Both women voted for Supreme Court justices nominated by President Donald Trump, explaining that they were convinced through public and private statements that those nominees would respect existing court precedent and leave Roe in place. On Tuesday, both suggested that if in fact the court moves to overturn the decision in sweeping terms — as the leaked draft opinion signed by Justice Samuel A. Alito Jr. would indicate — it would represent a breach of those prior assurances.
Collins voted to confirm Neil M. Gorsuch in 2017 and Brett M. Kavanaugh in 2018. Murkowski voted to confirm Gorsuch and Amy Coney Barrett in 2020. Politico, which first published Alito’s draft opinion, reported that all three Trump-nominated justices initially voted with Alito to wholly overturn Roe. Chief Justice John G. Roberts Jr. said in a statement Tuesday that the draft is authentic but that the court’s decision is not final.
“If this leaked draft opinion is the final decision and this reporting is accurate, it would be completely inconsistent with what Justice Gorsuch and Justice Kavanaugh said in their hearings and in our meetings in my office,” Collins said in a statement. “Obviously, we won’t know each Justice’s decision and reasoning until the Supreme Court officially announces its opinion in this case.”
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Murkowski, who voted for Gorsuch and Barrett but not for Kavanaugh, would not comment on particular conversations she has had with the nominees in comments to reporters on Tuesday. But she expressed dismay at both the leak and the possibility that Roe’s days could be numbered.
“We don’t know the direction that this decision may ultimately take,” she said. “But if it goes in the direction that this leaked copy has indicated, I will just tell you that it rocks my confidence in the court right now.”
She subsequently added that the draft ruling does not reflect “the direction that I believed that the court would take based on statements that have been made about Roe being settled and being precedent.”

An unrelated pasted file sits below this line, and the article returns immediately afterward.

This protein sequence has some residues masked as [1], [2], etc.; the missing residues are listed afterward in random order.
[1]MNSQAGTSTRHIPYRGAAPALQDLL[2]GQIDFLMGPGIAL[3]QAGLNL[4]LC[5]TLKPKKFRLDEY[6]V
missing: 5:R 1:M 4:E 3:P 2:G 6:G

The draft opinion, however, serves as a bitter vindication of sorts for Democrats who warned that the confirmations of the Trump-nominated justices would throw abortion rights into question nationally. The issue was a particular focus of Collins’s 2020 reelection bid in Maine, where Democratic candidate Sara Gideon and her allies sought to motivate voters in a state that has favored every Democratic presidential candidate since 1992.
Collins ultimately won handily, beating Gideon by nine percentage points, just weeks after voting against Barrett on procedural grounds.
Marie Follayttar, leader of a grass-roots group that worked to oppose Trump’s court nominees and unseat Collins in 2020, said in an interview that Collins was warned by her group, which assembled a letter from more than 200 Maine lawyers who asserted that Kavanaugh was ideologically disposed to overturn Roe.
“The challenge is that, when it’s the loss of our rights … there’s no joy, there no jubilation, there’s zero satisfaction in being correct,” said Follayttar, who leads Mainers for Accountable Leadership. “What we would like is the respect of being listened to. … No one wanted to be right.”
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Collins’s vote secured Kavanaugh’s confirmation in 2018 amid a firestorm of controversy that was largely focused on the allegations of a high school sexual assault leveled by Christine Blasey Ford that Kavanaugh denied. In a lengthy speech laying out her decision to confirm Kavanaugh, Collins explained her conclusion that the assault allegation ought to be set aside because of the competing claims and lack of firm evidence, and she also set forth her belief that he would not vote to overturn Roe or the other landmark case on abortion, Planned Parenthood v. Casey.
Kavanaugh, she said, “explained that precedent provides stability, predictability, reliance and fairness” and that “a long-established precedent is not something to be trimmed, narrowed, discarded or overlooked.”
Collins offered a similar rationale in 2017 when voting to confirm Gorsuch: “I asked him if it would be sufficient to overturn a long-established precedent if five current justices believed that a previous decision was wrongly decided,” she said in a floor speech before voting to confirm him. “He responded: ‘Emphatically no.’ And that, to me, is the right approach. He said a good judge always starts with precedent and presumes that the precedent is correct.”
Murkowski made similar statements about all three Trump nominees, citing their public and private statements about respecting precedent. While she ultimately opposed Kavanaugh, citing a lack of judicial temperament because of his heated testimony surrounding the sexual assault claims, she also publicly said that she did not think he would overturn Roe based on “extended conversations with the judge.”